G. Rondelet (1507-1557) had the great advantage over Belon of having received a medical education at Paris, and especially Rondelet of having gone through a complete course of instruction in anatomy as a pupil of Guentherus of Andernach. l' his is conspicuous throughout his works-Libri de piscibus murinis (Lyons. 1554); and Uzziiwsan (I(]7Lt1[1:lf1f7}'lf /zistnriuc pars tzllera (Lyons, 15551. Nevertheless they cannot be regarded as more than considerably enlarged editions of Belon's work. For, although he worked independently of the latter, the system adopted by him is characterized by the same absence of the true principles of classification. His work is almost entirely limited to European and chiefly to Mediterranean forms, and comprises no fewer than one hundred and ninety-seven marine and forty seven fresh-water fishes. His descriptions are more complete and his figures much more accurate than those of Belon; and the specific account is preceded by introductory chapters, in which he treats in a general manner of the distinctions, the external and internal parts, and the economy of fishes. Like Belon, he had no conception of the various categories of classification-com founding throughout his work the terms “ genus ” and “ species, ” but he had an intuitive notion of what his successors called a “ species, ” and his principal object was to give as much information as possible regarding such species.
For nearly a century the works of Belon and Rondelet continued to be the standard works on ichthyology; but the science did not remain stationary during that period. The attention of naturalists was now directed to the fauna of foreign countries, especially of the Spanish and Dutch possessions in the New World; and in Europe the establishment of anatomical schools and academies led to careful investigation of the internal anatomy of the most remarkable European forms. Limited as these efforts were as to their scope, they were sufficiently numerous to enlarge the views of naturalists, and to destroy that fatal dependence on preceding authorities which had kept in bonds even Rondelet and Belon. The most noteworthy of those engaged in these inquiries in tropical countries were W. Piso and G. Marcgrave, who accompanied as physicians the Dutch governor, Count Maurice of Nassau, to Brazil (1630-1644). Of the men who left records of their anatomical researches, we may mention Borelli (1608-1679), who wrote a work De motu animalium (Rome, 1680, 4to), in which he explained the mechanism of swimming and the function of the air-bladder; M. Malpighi (1628-1694), who examined the optic nerve of the sword-fish; the celebrated J. Swammerdam (1637-1680), who described the intestines of numerous fishes; and ]. Duverney (1648-1730), who investigated in detail the organs of respiration. A new era in the history of ichthyology commences with Ray, Willughby and Artedi, who were the first to recognize the true principles by which the natural affinities of animals should be determined. Their labours stand in so intimate a connexion with each other that they represent but one great step in the progress of this science.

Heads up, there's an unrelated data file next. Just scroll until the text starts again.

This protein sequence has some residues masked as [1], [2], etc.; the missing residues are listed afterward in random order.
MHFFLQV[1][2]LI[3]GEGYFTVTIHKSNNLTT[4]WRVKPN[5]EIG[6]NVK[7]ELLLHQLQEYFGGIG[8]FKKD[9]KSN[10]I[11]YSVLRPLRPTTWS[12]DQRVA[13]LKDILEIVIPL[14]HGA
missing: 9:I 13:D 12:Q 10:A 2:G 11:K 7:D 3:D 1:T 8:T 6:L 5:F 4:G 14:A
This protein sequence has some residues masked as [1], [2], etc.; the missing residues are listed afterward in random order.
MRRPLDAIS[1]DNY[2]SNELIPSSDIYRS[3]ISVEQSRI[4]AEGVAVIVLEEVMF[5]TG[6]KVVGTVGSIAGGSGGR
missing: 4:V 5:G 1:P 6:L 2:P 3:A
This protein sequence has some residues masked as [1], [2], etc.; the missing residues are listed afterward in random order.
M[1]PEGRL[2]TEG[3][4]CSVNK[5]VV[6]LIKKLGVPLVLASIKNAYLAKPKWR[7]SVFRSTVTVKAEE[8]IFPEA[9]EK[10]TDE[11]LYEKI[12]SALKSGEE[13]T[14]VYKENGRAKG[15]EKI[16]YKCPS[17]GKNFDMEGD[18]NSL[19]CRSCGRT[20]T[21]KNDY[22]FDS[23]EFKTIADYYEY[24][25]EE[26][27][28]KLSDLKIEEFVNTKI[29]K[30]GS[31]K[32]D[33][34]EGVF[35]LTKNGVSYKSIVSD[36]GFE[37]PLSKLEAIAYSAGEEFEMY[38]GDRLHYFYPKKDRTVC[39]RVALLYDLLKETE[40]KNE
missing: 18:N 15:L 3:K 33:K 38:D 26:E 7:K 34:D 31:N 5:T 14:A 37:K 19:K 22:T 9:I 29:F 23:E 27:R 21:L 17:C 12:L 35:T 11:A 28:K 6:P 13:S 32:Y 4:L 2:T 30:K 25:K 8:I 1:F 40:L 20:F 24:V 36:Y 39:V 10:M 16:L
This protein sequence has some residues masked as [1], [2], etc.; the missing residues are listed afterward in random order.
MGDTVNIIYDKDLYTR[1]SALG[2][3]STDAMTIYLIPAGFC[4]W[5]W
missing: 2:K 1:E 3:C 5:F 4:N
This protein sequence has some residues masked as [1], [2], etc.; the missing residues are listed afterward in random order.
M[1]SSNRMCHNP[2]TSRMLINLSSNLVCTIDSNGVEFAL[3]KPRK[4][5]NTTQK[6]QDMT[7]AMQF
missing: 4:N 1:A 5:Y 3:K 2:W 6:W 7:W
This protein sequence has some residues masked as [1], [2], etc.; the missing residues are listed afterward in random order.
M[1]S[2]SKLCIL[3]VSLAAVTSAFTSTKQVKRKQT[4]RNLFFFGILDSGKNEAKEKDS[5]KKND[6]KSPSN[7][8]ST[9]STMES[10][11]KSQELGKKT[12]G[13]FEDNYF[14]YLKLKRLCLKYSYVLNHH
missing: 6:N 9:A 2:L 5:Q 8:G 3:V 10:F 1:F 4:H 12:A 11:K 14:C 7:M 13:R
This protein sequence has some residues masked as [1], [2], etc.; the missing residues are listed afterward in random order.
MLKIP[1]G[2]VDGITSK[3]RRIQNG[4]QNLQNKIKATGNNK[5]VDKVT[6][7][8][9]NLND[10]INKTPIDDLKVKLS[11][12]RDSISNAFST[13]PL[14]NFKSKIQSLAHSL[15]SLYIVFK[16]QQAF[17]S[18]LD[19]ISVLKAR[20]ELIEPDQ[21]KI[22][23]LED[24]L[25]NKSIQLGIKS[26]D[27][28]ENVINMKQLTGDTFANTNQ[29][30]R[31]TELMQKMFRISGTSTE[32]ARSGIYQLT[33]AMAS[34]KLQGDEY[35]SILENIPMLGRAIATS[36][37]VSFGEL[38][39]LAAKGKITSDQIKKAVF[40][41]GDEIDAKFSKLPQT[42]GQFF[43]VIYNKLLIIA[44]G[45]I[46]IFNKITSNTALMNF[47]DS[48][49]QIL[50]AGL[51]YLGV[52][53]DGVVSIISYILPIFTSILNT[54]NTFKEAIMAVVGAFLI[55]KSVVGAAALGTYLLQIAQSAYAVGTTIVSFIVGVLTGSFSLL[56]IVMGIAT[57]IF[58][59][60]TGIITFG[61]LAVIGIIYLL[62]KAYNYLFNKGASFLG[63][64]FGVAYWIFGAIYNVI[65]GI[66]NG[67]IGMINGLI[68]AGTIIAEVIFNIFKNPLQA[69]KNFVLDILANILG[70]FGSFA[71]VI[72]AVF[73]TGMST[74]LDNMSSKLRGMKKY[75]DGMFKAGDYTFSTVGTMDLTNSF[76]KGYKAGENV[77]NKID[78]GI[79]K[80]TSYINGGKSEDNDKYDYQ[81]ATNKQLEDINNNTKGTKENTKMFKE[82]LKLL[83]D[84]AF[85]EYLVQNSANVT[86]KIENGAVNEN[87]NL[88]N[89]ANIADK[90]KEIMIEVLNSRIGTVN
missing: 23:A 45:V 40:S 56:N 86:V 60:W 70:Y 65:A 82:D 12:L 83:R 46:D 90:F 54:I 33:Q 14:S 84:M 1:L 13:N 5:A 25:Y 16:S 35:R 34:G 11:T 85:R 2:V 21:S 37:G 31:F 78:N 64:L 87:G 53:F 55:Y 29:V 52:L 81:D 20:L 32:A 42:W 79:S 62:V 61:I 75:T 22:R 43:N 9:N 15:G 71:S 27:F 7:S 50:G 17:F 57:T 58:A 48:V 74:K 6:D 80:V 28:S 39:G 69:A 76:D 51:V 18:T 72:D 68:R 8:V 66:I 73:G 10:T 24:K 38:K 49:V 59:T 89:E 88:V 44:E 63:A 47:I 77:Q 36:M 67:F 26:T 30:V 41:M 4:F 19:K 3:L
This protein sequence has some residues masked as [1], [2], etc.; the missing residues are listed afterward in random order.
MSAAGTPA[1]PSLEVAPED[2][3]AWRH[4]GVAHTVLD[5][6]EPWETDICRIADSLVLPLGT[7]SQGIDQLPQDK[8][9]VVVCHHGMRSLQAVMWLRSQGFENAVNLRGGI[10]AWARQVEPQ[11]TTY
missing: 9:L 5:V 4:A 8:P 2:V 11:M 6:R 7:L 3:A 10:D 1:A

J. Ray (1628-1705) was the friend and guide of F. Willughby (163 5-1672). They found that a thorough reform in the method of treating the vegetable and animal kingdoms had become necessary; that the only way of bringing la;-}: ””d order into the existing chaos was by arranging the;, , gl, ;, y various forms according to their structure. They therefore substituted facts for speculation, and one of the first results of this change, perhaps the most important, was that, having recognized “species” as such, they defined the term and fixed it as the starting-point of all sound zoological knowledge. Although they had divided their work so that Ray attended to the plants principally, and Willughby to the animals, the Historia piscium (Oxf., 1686), which bears Willughby's name on the title-page and was edited by Ray, is their joint production. A great part of the observations contained in it were collected during the journeys they made together in Great Britain and in the various countries of Europe. l-By
the definition of fishes as animals with blood, breathing by gills, provided with a single ventricle of the heart, and either covered with scales or naked, the Cetaceans are excluded. The fishes proper are arranged primarily according to the cartilaginous or the osseous nature of the skeleton, and then subdivided according to the general form of the body, the presence or the absence of ventral fins, the soft or the spinous structure of the dorsal rays, the number of dorsal fins, &c. No fewer than four hundred and twenty species are thus arranged and described,
of which about one hundred and eighty were known to the